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I'm trying to get the Timer2 period match interrupt on my dsPIC33FJ128GP802 working. I want it to interrupt after ~480 cycles. I'm using MPLAB C30.

I have, to initialize the timer and interrupt:

// Initialize Timer2, which is used for output timing.
T2CONbits.TON = 1;
T2CONbits.TSIDL = 0;
T2CONbits.TCKPS = 0;
T2CONbits.TCS = 0;
T2CONbits.T32 = 0;
// Initialize Timer2 interrupt with a slightly
// higher priority.
IPC1bits.T2IP = 5;
IFS0bits.T2IF = 0;
IEC0bits.T2IE = 0;

(the timer interrupt is initially disabled)

I have already got pin change interrupts working with a priority of 4. I want the Timer2 interrupt to have a higher priority.

And to set up the interrupt I have this:

T2CONbits.TON = 1;
TMR2 = 0;
timer2_osd = 480 + vid_hoffset;
PR2 = timer2_osd;
IEC0bits.T2IE = 1;

I also have an ISR,

void _MY_ISR _T2Interrupt()
{
    IFS0bits.T2IF = 0;
    return;
}

However I find the processor just resets and will not run with this enabled. It will work with a busy loop checking the timer, but that wastes cycles.

Can anyone see where I've gone wrong?

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  • \$\begingroup\$ I assume _MY_ISR is defined as __attribute__((interrupt)) or similar? \$\endgroup\$ – tcrosley Nov 18 '10 at 18:57
  • \$\begingroup\$ @tcrosley: correct \$\endgroup\$ – Thomas O Nov 18 '10 at 19:10
  • \$\begingroup\$ If the processor is resetting only with your interrupt routine enabled, this is often a stack problem. You don't need the explicit return instruction, but it should be optimized out. In any case, you might want to look at the disassembly code (View -> Disassembly Listing) for the interrupt routine and post it. \$\endgroup\$ – tcrosley Nov 18 '10 at 19:26
  • \$\begingroup\$ @tcrosley I've discovered it only crashes if I uncomment the PR2 statement. The code already has one interrupt which works perfectly, could it still be a stack issue? \$\endgroup\$ – Thomas O Nov 18 '10 at 19:30
  • \$\begingroup\$ If the period register is 0, it probably never matches and so it never triggers the interrupt. With PR2 line uncommented, can you trigger on a breakpoint set inside the interrupt routine? \$\endgroup\$ – tcrosley Nov 18 '10 at 19:42
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I just looked at the code I wrote a while ago to set up timer 2 for a periodic interrupt of 1 ms for a PIC24F (essentially same timer hardware as dsPIC33F), and it looks like so:

#define CPU_CLK_RATE 32000000L
#define PERIPH_CLOCK_RATE (CPU_CLK_RATE/2L)

#define TIMER_2_RATE 1000L
#define TIMER_2_PRE  64L        // clock rate is (32000000/2)/64 = 250 KHz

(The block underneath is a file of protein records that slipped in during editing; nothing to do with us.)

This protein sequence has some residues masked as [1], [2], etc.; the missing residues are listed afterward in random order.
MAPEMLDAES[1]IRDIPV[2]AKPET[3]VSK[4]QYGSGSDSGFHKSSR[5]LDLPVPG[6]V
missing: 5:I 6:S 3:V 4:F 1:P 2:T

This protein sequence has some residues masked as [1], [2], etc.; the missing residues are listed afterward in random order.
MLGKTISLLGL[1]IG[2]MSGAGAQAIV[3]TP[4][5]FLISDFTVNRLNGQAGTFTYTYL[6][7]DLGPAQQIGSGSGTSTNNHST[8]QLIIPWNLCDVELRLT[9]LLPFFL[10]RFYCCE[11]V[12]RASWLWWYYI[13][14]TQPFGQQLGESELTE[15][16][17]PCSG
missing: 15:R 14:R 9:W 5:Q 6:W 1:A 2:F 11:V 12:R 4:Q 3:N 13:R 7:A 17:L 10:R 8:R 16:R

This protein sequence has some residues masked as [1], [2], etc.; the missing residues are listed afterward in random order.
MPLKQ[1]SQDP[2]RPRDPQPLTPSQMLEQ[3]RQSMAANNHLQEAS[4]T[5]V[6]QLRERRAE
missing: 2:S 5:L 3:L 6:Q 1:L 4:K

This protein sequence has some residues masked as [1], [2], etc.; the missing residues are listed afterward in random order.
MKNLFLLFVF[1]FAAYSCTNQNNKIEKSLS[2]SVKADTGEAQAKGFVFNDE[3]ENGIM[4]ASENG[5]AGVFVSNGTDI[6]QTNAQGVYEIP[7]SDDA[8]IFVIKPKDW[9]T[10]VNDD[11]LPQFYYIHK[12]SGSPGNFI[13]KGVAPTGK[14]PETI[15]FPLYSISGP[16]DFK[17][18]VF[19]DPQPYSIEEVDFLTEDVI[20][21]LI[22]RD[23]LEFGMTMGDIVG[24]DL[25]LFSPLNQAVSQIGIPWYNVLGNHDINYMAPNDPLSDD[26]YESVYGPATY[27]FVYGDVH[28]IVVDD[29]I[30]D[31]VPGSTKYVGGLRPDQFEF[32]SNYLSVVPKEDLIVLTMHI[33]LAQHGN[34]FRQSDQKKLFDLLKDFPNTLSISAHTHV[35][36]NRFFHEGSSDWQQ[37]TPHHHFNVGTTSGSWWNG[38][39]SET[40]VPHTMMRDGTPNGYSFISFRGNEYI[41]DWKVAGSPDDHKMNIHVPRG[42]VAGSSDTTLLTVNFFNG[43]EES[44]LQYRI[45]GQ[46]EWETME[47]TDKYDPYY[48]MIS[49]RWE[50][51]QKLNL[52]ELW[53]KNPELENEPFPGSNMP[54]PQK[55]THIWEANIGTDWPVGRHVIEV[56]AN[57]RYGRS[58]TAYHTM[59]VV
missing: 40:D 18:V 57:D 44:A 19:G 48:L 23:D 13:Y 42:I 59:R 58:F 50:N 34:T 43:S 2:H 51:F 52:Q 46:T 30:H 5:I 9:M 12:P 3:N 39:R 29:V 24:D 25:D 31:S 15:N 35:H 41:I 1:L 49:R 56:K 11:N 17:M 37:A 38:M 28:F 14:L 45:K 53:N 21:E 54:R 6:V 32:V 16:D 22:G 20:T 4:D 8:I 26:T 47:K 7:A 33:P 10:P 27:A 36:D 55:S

#define TIMER_2_MATCH (PERIPH_CLOCK_RATE/(TIMER_2_RATE * TIMER_2_PRE))  

    T2CON = 0; // set control register to defaults

    T2CONbits.TSIDL = 1;  // discontinue when idle
    T2CONbits.TCKPS1 = 1; // prescaler of 64
    T2CONbits.TCKPS0 = 0; // prescaler of 64
    T2CONbits.T32 = 0;    // 16 bit timer
    T2CONbits.TCS = 0;    // FOSC/2 (32Mhz/2)
    TMR2 = 0-TIMER_2_MATCH*19;  // 20 millisecond delay before starting
    PR2 = TIMER_2_MATCH; 

    SetPriorityIntT2(TIMER2_INTERRUPT_PRIORITY); // set to very high priority
    EnableIntT2; // enable interrupts

    T2CONbits.TON = 1

Very similar to yours, except I pre-initialized TMR2 so there would be a delay before the first interrupt. Don't know if that would help in your case or not, but you might try it.

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The datasheet seems to suggest you should clear TON, initialize the timer, then set TON. Many example sequences end with setting TON, they don't start with it.

Many devices latch working values out of their configuration registers when they're enabled... so you should always disable, configure, then enable. Be very careful when changing registers on a running peripheral.

I'm also not clear on how the interrupt code gets tied to the timer2 interrupt event. What's _MY_ISR?

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  • \$\begingroup\$ _MY_ISR is defined as __attribute__((interrupt, shadow, auto_psv)) \$\endgroup\$ – Thomas O Nov 18 '10 at 19:13
  • \$\begingroup\$ I tried disabling the timer before config and then reenabling it but it doesn't work, and has the same problem (resetting I suspect.) \$\endgroup\$ – Thomas O Nov 18 '10 at 19:13
  • \$\begingroup\$ @Thomas, since you are not accessing data in the auto_psv space in your interrupt routine, you can use no_auto_psv instead of auto_psv. \$\endgroup\$ – tcrosley Nov 18 '10 at 19:30
  • \$\begingroup\$ @tcrosley: thanks for the suggestion but no luck... \$\endgroup\$ – Thomas O Nov 18 '10 at 19:33
  • \$\begingroup\$ Perhaps it's my ignorance of that specific environment, but how does that interrupt routine get mapped to the timer2 overflow event? Usually there some vector table offset number, a name of the interrupt to tie to, etc. \$\endgroup\$ – darron Nov 18 '10 at 19:59

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